Greats like Benjamin Graham, Warren Buffett & many other veteran long-term investors pay very little attention to daily prices. They buy stocks of great companies and pay more attention to what the company is doing and how the economy is affecting the company’s operations.
But we are not Warren Buffett, and therefore we need to understand that we cannot operate like him. We must accept the reality, that we do and will check our stocks as much as possible. 🙂
But what we all can TRY is that we can reduce are frequency of checking stocks. How do we do it? At first, we need to segregate them in following categories –
Large Caps are industry leaders, have sustainable businesses and provide solidity to your portfolio. They are generally among the top 100 companies by market cap. They typically don’t need to be checked very often because you can rely on their reliable cash flows & good managements. So if you are ready to stay invested for years, it does not make much sense to check them on a quarterly basis. Such companies don’t change much on quarter to quarter basis. An investor should rather focus on checking the annual reports (and letter from management). In addition to checking such stocks on annual basis, one should also set some kind of alerts to get notified in case prices move more than 5% in a day on either side (sites like moneycontrol.com allow such service). This helps staying in loop in case of some major news or development, which demands an investor’s attention.
Being part of mature industries, dividend stocks are generally not very volatile. They are present in portfolio primarily for their dividends and less for capital appreciation. Like large caps, these stocks provide a lot of solidity to portfolio. Such companies should be looked at on a half yearly basis to see if they are performing in expected manner, whether dividends being paid are increasing / decreasing / remain same. Alerts can be set up in manner as specified for large caps.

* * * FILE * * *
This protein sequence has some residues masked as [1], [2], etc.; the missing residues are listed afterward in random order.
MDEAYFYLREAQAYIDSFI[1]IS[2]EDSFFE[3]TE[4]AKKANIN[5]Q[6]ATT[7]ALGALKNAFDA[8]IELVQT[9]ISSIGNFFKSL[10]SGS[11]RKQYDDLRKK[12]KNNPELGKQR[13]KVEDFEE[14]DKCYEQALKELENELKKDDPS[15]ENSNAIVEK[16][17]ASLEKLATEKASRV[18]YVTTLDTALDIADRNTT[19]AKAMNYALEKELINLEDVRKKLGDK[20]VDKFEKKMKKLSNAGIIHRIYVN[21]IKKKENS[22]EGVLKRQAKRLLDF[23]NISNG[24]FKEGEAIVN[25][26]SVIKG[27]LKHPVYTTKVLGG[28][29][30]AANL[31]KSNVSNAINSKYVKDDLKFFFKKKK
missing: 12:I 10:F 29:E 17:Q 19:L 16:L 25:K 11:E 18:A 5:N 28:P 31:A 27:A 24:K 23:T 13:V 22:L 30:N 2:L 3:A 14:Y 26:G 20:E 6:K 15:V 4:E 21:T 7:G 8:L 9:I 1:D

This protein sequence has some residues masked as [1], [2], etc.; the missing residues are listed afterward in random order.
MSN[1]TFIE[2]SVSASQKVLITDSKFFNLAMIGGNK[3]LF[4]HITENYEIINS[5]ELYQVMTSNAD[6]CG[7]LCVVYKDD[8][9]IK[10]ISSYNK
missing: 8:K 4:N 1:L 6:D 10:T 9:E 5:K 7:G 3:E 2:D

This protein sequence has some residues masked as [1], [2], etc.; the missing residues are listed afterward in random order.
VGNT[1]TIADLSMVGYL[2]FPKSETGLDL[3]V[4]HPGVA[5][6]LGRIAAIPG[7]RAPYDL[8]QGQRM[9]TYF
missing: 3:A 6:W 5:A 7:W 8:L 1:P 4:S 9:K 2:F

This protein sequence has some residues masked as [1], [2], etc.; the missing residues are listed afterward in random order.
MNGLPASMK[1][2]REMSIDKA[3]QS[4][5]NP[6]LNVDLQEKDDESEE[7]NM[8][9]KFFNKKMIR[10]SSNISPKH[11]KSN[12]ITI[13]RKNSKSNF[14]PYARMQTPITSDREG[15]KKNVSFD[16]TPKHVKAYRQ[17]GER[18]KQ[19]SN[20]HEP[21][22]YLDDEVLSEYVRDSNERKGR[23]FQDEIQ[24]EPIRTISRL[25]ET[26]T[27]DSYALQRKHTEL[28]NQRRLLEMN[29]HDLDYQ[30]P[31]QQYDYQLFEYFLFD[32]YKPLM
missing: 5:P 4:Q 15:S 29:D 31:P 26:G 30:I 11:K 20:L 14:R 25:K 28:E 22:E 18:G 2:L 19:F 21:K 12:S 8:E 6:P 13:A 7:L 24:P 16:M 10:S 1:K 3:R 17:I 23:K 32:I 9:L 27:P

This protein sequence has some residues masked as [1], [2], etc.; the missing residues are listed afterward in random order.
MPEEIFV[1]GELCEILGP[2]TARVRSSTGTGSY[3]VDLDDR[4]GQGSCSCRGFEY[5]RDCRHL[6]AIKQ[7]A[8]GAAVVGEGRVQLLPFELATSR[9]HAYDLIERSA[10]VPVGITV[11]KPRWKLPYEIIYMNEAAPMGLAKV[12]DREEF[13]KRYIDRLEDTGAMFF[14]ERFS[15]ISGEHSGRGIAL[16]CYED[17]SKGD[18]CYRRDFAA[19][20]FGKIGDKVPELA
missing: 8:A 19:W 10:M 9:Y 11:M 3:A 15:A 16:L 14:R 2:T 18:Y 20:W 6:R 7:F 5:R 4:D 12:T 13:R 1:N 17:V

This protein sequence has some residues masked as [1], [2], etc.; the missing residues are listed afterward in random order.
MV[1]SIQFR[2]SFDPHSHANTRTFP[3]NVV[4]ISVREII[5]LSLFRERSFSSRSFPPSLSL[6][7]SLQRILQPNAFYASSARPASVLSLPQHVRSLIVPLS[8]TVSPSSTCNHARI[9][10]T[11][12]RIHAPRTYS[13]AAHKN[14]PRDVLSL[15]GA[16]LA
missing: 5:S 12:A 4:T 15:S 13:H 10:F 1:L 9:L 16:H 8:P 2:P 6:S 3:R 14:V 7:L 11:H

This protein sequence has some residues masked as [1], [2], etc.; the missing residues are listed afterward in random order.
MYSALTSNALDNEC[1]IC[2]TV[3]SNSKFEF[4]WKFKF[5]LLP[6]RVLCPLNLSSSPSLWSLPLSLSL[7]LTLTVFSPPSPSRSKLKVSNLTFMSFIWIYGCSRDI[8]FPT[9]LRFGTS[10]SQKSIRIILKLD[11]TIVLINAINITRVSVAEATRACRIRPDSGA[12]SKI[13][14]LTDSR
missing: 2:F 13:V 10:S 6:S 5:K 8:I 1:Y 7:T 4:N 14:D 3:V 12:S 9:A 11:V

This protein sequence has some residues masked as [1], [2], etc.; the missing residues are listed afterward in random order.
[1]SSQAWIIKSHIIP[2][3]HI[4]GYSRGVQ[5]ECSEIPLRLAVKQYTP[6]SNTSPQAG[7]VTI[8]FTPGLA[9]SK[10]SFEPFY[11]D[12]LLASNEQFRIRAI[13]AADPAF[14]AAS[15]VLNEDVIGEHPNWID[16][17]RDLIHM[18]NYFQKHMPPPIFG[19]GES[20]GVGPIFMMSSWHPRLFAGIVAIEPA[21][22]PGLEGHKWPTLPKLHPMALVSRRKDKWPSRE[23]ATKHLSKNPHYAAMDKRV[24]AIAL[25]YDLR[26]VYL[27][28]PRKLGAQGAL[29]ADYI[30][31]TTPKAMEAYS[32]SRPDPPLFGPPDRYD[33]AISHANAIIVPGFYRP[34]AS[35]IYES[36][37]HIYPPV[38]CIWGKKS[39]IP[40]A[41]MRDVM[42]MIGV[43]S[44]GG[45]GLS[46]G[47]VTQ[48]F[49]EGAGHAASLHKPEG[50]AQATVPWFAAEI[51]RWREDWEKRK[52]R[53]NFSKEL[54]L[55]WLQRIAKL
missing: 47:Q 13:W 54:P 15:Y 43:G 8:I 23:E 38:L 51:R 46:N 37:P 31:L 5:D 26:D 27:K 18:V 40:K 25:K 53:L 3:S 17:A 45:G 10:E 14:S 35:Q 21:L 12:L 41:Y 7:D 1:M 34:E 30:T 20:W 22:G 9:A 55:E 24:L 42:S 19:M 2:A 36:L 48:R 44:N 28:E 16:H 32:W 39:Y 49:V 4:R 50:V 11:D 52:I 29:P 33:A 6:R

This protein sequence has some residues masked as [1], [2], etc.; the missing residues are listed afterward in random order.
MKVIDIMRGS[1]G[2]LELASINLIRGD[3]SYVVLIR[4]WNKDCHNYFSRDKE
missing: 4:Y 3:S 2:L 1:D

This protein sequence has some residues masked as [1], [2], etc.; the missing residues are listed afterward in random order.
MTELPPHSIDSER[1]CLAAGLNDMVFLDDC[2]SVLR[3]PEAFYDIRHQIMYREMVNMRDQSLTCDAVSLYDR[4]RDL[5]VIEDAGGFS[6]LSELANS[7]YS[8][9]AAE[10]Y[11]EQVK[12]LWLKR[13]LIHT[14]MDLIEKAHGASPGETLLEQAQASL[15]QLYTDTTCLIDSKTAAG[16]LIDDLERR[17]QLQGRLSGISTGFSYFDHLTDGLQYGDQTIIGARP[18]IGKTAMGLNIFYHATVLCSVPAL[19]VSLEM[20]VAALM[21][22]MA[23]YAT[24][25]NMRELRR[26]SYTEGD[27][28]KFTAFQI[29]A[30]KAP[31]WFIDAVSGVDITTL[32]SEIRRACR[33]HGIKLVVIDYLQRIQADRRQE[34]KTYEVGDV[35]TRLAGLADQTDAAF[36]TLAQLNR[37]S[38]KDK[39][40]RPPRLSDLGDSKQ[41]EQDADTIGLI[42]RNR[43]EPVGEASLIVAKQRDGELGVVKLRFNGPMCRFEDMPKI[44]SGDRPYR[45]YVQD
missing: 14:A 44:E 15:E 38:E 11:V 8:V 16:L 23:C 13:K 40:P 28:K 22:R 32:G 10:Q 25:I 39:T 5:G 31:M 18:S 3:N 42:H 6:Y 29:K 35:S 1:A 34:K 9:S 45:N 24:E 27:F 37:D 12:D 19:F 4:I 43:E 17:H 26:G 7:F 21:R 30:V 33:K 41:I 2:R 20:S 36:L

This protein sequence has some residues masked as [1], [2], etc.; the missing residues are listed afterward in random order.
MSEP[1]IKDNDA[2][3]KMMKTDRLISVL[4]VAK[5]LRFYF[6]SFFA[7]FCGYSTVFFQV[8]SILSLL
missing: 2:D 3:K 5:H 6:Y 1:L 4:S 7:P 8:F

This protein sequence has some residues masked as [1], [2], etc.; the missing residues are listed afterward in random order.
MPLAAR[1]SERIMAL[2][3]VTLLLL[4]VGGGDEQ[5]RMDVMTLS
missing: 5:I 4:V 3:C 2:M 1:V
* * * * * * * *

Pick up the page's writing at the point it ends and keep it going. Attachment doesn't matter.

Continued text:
Mid caps are companies which are outside the top 100 companies by market cap and are more volatile to news or result declarations. Their prices move very quickly and therefore it is important not to be overwhelmed by any drastic price movements. The important point is to understand the difference between meaningful news and short term jitters and not fall victim to acting on emotions. Such companies should be checked on quarterly basis to see if the company is performing as expected or otherwise. Alerts can be set at (+/-) 7%.
These are companies that are growing at fast pace and are part of rising industries. Such stocks do not offer dividends (generally) and hence are of very volatile nature. Such stocks should be checked every quarter to see whether growth story is intact or not. Alerts can be set at more liberal (+/-) 7%.
One of the advantages of setting alerts is that it allows a long term investor to be ready to buy more, in case prices fall a lot but reason for buying the stock initially still remains valid.
We must understand that the most important decision is not how often one checks stock prices, but what one does with that information. One should act on changes in the economy or other conditions that affect the company. Reacting purely on price changes is not a wise thing to do. Daniel Kehneman said: